[messaging] Secure OpenPGP Key Pair Synchronization via IMAP (RFC)
trevp at trevp.net
Wed Apr 8 17:04:56 PDT 2015
On Wed, Apr 8, 2015 at 5:37 AM, Tankred Hase <tankred at whiteout.io> wrote:
> Hi there,
> we've updated our private key synchronization protocol. The new
> version was developed together with Cure53 and it's much simpler than
> the old protocol:
Thanks for sharing! Could you say more about the use case(s) for
this? Your blog and spec focus on the "multidevice" case (Alice has a
laptop and tablet and phone), but you also call the password a "backup
code" and mention the user losing their device.
For the multidevice case, did you consider device-pairing protocols
like PAKE (SRP etc), Short-Auth Strings (SAS), or other (QR, NFC)?
These could allow the user to deal with much shorter strings, or
dispense with entering / comparing strings altogether.
They also allow the private key to be transfered between devices,
without storing an encrypted version on a server. While the latter is
secure if encrypted by a high-entropy secret, I'd worry that:
(A) You encourage users to write down the 24-character secret, which
is an additional item someone could steal.
(B) Having to dig out this secret and enter it on phones / tablets is
not a friendly UI.
(C) The spec allows user-supplied passphrases. I suspect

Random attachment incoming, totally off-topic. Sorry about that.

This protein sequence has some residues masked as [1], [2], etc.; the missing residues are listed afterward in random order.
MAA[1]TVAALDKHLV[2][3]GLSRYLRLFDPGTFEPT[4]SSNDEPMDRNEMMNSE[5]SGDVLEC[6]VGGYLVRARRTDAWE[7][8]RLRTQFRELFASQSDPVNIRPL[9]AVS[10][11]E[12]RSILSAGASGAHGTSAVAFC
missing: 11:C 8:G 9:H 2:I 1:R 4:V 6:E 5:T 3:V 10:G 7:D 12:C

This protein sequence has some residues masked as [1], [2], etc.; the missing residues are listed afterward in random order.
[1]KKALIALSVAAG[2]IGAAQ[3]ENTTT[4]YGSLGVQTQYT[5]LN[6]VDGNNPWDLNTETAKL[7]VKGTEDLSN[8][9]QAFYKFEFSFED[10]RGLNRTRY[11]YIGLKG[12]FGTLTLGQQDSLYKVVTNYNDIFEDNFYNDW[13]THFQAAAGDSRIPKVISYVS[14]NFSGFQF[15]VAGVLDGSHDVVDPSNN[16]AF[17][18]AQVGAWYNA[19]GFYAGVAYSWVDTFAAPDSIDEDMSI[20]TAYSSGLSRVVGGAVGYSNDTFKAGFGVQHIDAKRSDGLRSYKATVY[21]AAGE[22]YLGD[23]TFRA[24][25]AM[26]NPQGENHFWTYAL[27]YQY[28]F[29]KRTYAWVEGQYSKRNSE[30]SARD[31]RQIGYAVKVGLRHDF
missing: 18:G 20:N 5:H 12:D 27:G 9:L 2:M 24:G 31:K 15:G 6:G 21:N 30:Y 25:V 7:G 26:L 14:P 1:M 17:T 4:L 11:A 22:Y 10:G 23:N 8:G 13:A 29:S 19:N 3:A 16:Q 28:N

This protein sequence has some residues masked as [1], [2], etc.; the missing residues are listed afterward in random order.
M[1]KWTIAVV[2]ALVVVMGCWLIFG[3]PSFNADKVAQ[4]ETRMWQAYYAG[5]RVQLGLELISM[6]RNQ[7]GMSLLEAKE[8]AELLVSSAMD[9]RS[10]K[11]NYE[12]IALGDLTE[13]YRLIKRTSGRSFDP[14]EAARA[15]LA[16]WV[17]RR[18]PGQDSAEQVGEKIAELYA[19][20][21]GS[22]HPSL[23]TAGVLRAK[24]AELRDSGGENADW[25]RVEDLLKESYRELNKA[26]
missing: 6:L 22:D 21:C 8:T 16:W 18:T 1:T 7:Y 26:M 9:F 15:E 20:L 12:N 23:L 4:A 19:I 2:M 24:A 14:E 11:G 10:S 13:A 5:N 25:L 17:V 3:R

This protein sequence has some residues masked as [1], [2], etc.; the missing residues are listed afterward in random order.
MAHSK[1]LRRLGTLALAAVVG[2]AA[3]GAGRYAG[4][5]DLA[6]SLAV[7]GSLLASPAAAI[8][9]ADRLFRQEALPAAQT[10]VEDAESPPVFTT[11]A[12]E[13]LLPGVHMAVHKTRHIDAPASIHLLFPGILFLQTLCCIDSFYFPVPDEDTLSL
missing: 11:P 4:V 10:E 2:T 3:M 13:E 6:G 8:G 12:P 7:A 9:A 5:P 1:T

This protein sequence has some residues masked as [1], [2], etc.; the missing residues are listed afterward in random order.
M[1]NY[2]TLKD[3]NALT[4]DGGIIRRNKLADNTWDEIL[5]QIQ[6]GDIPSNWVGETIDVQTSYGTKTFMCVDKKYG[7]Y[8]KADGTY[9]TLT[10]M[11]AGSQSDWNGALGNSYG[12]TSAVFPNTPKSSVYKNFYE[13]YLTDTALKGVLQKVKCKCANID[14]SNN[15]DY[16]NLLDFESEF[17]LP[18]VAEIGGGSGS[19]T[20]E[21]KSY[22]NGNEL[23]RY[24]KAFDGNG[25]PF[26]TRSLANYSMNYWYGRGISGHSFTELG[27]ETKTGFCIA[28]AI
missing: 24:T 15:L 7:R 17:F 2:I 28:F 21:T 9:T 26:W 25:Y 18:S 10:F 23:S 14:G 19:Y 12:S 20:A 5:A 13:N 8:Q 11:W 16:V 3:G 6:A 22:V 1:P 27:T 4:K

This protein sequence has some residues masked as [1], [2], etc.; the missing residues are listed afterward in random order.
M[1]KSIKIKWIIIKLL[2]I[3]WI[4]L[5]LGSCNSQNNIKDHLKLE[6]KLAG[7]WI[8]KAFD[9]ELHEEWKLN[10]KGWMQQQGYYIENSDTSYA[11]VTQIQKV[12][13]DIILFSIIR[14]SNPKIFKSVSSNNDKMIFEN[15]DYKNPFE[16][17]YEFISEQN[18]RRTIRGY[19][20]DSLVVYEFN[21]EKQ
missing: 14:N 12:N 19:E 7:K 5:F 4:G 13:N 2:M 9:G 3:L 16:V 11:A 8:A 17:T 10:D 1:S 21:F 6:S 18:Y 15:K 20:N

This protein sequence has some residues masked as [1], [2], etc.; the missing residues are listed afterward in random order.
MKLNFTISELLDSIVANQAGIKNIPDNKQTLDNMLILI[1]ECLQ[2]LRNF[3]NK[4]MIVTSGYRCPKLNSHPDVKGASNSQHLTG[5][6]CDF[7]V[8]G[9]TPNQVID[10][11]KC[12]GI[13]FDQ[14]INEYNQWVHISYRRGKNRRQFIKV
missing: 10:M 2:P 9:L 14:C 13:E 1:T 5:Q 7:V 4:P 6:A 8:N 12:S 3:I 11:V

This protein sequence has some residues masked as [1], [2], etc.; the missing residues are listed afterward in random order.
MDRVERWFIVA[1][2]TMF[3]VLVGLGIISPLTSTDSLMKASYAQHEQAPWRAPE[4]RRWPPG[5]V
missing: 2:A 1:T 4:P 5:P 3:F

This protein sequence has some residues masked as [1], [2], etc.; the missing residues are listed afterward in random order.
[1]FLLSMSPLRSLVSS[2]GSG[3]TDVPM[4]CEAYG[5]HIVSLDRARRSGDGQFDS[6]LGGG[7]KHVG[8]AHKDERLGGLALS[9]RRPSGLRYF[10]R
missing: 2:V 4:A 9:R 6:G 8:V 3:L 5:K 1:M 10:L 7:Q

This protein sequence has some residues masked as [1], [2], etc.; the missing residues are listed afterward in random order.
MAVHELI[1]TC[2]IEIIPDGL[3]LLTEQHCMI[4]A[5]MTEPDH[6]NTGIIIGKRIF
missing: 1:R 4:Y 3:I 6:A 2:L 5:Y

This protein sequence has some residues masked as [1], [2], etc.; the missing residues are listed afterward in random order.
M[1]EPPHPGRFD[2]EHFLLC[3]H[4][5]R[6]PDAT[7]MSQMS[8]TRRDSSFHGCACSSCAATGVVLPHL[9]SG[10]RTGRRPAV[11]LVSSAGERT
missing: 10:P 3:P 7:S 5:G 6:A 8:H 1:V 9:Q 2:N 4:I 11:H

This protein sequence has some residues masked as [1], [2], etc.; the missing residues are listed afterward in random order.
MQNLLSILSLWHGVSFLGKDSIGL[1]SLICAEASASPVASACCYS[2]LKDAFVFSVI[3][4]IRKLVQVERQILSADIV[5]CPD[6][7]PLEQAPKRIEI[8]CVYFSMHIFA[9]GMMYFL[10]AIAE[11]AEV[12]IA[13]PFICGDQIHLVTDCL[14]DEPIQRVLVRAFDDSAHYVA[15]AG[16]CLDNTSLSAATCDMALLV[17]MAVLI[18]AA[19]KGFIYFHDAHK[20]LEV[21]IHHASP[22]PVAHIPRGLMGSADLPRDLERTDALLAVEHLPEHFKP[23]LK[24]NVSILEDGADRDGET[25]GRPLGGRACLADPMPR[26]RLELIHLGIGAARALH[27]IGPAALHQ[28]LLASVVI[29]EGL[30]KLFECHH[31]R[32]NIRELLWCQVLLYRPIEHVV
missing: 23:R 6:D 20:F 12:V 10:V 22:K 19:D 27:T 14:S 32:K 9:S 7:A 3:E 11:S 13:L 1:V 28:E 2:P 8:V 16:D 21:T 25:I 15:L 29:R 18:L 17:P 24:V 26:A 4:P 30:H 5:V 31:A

implementations will find that more user-friendly and ignore your
"please consider the downsides" warning, resulting in crackable
private keys being backed up to servers:
The passphrase SHOULD be a random high-entropy uppercase alphanumeric
string of 24 characters, generated from a cryptographically secure
pseudo-random number generator (CSPRNG). Should you choose to go with
a user-supplied passphrase, please consider the downsides of deriving
the key from a user-supplied passphrase due to a lack of entropy in
Maybe you chose the password instead of device-pairing so it could do
double-duty for the lost-device case?
It's not obvious these cases should be served with the same mechanism.
Per above, I think device-pairing is a better solution for the
multidevice case. But this isn't obviously the best solution for
lost-device case either, since it depends on the server holding the
encrypted key - if you want reliable access to your data even if the
server deletes your account or locks you out, you'll need something
I also wonder whether multidevice support removes much of the need for
a separate lost-device mechanism, since users are unlikely to lose all
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